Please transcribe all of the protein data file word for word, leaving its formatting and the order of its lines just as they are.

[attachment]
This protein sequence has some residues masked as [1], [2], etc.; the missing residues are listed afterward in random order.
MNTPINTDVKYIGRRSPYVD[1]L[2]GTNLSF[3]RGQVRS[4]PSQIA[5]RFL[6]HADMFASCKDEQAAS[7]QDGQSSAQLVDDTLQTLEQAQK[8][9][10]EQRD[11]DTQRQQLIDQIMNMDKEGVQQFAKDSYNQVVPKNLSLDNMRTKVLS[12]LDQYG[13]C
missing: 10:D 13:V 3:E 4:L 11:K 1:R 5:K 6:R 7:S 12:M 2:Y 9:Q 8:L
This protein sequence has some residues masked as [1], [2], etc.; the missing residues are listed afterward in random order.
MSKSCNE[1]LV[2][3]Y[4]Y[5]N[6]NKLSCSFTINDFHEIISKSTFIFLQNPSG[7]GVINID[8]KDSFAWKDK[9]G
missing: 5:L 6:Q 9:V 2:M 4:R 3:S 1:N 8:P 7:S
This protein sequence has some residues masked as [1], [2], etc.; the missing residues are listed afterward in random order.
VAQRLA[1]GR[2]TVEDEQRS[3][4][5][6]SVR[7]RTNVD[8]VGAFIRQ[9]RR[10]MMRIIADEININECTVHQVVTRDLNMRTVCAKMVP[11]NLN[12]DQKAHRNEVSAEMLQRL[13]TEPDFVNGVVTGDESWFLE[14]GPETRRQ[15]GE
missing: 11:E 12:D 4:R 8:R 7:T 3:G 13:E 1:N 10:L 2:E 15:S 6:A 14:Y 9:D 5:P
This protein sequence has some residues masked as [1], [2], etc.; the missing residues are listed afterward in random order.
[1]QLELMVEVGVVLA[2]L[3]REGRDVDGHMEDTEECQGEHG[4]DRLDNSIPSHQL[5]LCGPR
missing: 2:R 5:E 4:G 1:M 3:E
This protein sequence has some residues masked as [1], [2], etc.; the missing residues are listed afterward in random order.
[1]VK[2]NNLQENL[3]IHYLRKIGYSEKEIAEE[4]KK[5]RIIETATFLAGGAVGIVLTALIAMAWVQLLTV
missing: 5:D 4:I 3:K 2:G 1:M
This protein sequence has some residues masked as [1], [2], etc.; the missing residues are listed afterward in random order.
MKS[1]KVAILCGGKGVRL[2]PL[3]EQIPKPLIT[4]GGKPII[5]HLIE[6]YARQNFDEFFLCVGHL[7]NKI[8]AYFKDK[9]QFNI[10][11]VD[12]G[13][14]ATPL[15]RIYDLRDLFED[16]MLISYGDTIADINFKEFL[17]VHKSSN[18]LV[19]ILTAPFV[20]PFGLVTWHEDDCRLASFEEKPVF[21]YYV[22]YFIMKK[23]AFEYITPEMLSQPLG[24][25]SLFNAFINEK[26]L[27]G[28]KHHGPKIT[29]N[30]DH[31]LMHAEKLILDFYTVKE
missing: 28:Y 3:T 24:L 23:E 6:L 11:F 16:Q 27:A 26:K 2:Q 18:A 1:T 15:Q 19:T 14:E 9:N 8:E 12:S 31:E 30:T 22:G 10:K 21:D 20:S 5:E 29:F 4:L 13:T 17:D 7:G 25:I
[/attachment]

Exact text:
This protein sequence has some residues masked as [1], [2], etc.; the missing residues are listed afterward in random order.
MNTPINTDVKYIGRRSPYVD[1]L[2]GTNLSF[3]RGQVRS[4]PSQIA[5]RFL[6]HADMFASCKDEQAAS[7]QDGQSSAQLVDDTLQTLEQAQK[8][9][10]EQRD[11]DTQRQQLIDQIMNMDKEGVQQFAKDSYNQVVPKNLSLDNMRTKVLS[12]LDQYG[13]C
missing: 10:D 13:V 3:E 4:L 11:K 1:R 5:K 6:R 7:S 12:M 2:Y 9:Q 8:L
This protein sequence has some residues masked as [1], [2], etc.; the missing residues are listed afterward in random order.
MSKSCNE[1]LV[2][3]Y[4]Y[5]N[6]NKLSCSFTINDFHEIISKSTFIFLQNPSG[7]GVINID[8]KDSFAWKDK[9]G
missing: 5:L 6:Q 9:V 2:M 4:R 3:S 1:N 8:P 7:S
This protein sequence has some residues masked as [1], [2], etc.; the missing residues are listed afterward in random order.
VAQRLA[1]GR[2]TVEDEQRS[3][4][5][6]SVR[7]RTNVD[8]VGAFIRQ[9]RR[10]MMRIIADEININECTVHQVVTRDLNMRTVCAKMVP[11]NLN[12]DQKAHRNEVSAEMLQRL[13]TEPDFVNGVVTGDESWFLE[14]GPETRRQ[15]GE
missing: 11:E 12:D 4:R 8:R 7:T 3:G 13:E 1:N 10:L 2:E 15:S 6:A 14:Y 9:D 5:P
This protein sequence has some residues masked as [1], [2], etc.; the missing residues are listed afterward in random order.
[1]QLELMVEVGVVLA[2]L[3]REGRDVDGHMEDTEECQGEHG[4]DRLDNSIPSHQL[5]LCGPR
missing: 2:R 5:E 4:G 1:M 3:E
This protein sequence has some residues masked as [1], [2], etc.; the missing residues are listed afterward in random order.
[1]VK[2]NNLQENL[3]IHYLRKIGYSEKEIAEE[4]KK[5]RIIETATFLAGGAVGIVLTALIAMAWVQLLTV
missing: 5:D 4:I 3:K 2:G 1:M
This protein sequence has some residues masked as [1], [2], etc.; the missing residues are listed afterward in random order.
MKS[1]KVAILCGGKGVRL[2]PL[3]EQIPKPLIT[4]GGKPII[5]HLIE[6]YARQNFDEFFLCVGHL[7]NKI[8]AYFKDK[9]QFNI[10][11]VD[12]G[13][14]ATPL[15]RIYDLRDLFED[16]MLISYGDTIADINFKEFL[17]VHKSSN[18]LV[19]ILTAPFV[20]PFGLVTWHEDDCRLASFEEKPVF[21]YYV[22]YFIMKK[23]AFEYITPEMLSQPLG[24][25]SLFNAFINEK[26]L[27]G[28]KHHGPKIT[29]N[30]DH[31]LMHAEKLILDFYTVKE
missing: 28:Y 3:T 24:L 23:E 6:L 11:F 16:Q 27:A 26:K 2:Q 18:A 1:T 15:Q 19:T 14:E 9:N 8:E 12:S 31:E 30:T 22:G 10:K 21:D 20:S 5:E 29:F 4:L 13:T 17:D 7:G 25:I